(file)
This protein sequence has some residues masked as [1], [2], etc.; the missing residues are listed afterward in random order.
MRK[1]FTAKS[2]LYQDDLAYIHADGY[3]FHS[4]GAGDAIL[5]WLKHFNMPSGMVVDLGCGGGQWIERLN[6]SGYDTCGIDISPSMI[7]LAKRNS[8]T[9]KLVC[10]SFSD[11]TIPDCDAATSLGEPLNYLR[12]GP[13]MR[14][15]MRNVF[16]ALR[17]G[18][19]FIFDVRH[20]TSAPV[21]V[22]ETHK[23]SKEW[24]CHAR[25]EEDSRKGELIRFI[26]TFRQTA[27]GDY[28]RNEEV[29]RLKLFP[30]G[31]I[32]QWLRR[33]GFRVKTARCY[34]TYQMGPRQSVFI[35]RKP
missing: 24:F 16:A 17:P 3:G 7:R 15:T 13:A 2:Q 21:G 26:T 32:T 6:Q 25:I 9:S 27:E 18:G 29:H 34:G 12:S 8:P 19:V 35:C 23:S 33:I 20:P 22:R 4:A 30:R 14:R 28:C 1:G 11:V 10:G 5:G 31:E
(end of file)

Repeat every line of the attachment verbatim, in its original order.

This protein sequence has some residues masked as [1], [2], etc.; the missing residues are listed afterward in random order.
MRK[1]FTAKS[2]LYQDDLAYIHADGY[3]FHS[4]GAGDAIL[5]WLKHFNMPSGMVVDLGCGGGQWIERLN[6]SGYDTCGIDISPSMI[7]LAKRNS[8]T[9]KLVC[10]SFSD[11]TIPDCDAATSLGEPLNYLR[12]GP[13]MR[14][15]MRNVF[16]ALR[17]G[18][19]FIFDVRH[20]TSAPV[21]V[22]ETHK[23]SKEW[24]CHAR[25]EEDSRKGELIRFI[26]TFRQTA[27]GDY[28]RNEEV[29]RLKLFP[30]G[31]I[32]QWLRR[33]GFRVKTARCY[34]TYQMGPRQSVFI[35]RKP
missing: 24:F 16:A 17:P 3:G 7:R 15:T 13:A 2:Q 21:G 26:T 32:T 6:Q 25:I 9:S 27:E 18:G 29:H 34:G 12:S 8:P 19:V 35:C 23:S 33:I 20:P 22:R 4:A 30:R 14:R 28:C 1:G 11:V 10:G 5:G 31:E